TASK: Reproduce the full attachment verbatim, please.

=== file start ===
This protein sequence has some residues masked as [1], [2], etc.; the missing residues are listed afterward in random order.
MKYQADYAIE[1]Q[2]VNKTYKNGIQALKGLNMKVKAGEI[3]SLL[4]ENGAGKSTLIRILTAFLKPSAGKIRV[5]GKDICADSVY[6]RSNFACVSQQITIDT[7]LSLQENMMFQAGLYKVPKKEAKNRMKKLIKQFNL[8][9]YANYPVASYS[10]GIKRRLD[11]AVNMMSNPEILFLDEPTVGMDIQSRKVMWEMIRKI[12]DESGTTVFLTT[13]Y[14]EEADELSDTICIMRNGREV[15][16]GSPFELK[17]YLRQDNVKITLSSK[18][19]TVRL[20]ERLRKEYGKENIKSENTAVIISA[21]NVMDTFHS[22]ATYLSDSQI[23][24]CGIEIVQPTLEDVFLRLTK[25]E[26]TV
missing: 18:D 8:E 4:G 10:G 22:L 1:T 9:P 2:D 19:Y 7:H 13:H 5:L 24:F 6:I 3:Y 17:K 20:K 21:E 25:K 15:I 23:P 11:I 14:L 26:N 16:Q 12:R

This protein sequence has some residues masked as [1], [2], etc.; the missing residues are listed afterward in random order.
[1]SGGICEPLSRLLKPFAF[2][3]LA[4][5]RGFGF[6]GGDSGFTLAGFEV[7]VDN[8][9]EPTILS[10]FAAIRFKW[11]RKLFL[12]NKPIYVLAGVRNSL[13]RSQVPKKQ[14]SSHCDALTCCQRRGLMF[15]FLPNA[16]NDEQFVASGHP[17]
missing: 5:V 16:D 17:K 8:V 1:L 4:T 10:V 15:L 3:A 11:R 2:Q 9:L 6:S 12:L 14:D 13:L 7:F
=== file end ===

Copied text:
This protein sequence has some residues masked as [1], [2], etc.; the missing residues are listed afterward in random order.
MKYQADYAIE[1]Q[2]VNKTYKNGIQALKGLNMKVKAGEI[3]SLL[4]ENGAGKSTLIRILTAFLKPSAGKIRV[5]GKDICADSVY[6]RSNFACVSQQITIDT[7]LSLQENMMFQAGLYKVPKKEAKNRMKKLIKQFNL[8][9]YANYPVASYS[10]GIKRRLD[11]AVNMMSNPEILFLDEPTVGMDIQSRKVMWEMIRKI[12]DESGTTVFLTT[13]Y[14]EEADELSDTICIMRNGREV[15][16]GSPFELK[17]YLRQDNVKITLSSK[18][19]TVRL[20]ERLRKEYGKENIKSENTAVIISA[21]NVMDTFHS[22]ATYLSDSQI[23][24]CGIEIVQPTLEDVFLRLTK[25]E[26]TV
missing: 18:D 8:E 4:G 10:G 22:L 1:T 9:P 2:D 19:Y 7:H 13:H 5:L 24:F 6:I 3:Y 17:K 20:K 21:E 25:K 15:I 23:P 11:I 14:L 26:N 16:Q 12:R

This protein sequence has some residues masked as [1], [2], etc.; the missing residues are listed afterward in random order.
[1]SGGICEPLSRLLKPFAF[2][3]LA[4][5]RGFGF[6]GGDSGFTLAGFEV[7]VDN[8][9]EPTILS[10]FAAIRFKW[11]RKLFL[12]NKPIYVLAGVRNSL[13]RSQVPKKQ[14]SSHCDALTCCQRRGLMF[15]FLPNA[16]NDEQFVASGHP[17]
missing: 5:V 16:D 17:K 8:V 1:L 4:T 10:V 15:L 3:A 11:R 2:Q 9:L 6:S 12:L 14:D 13:L 7:F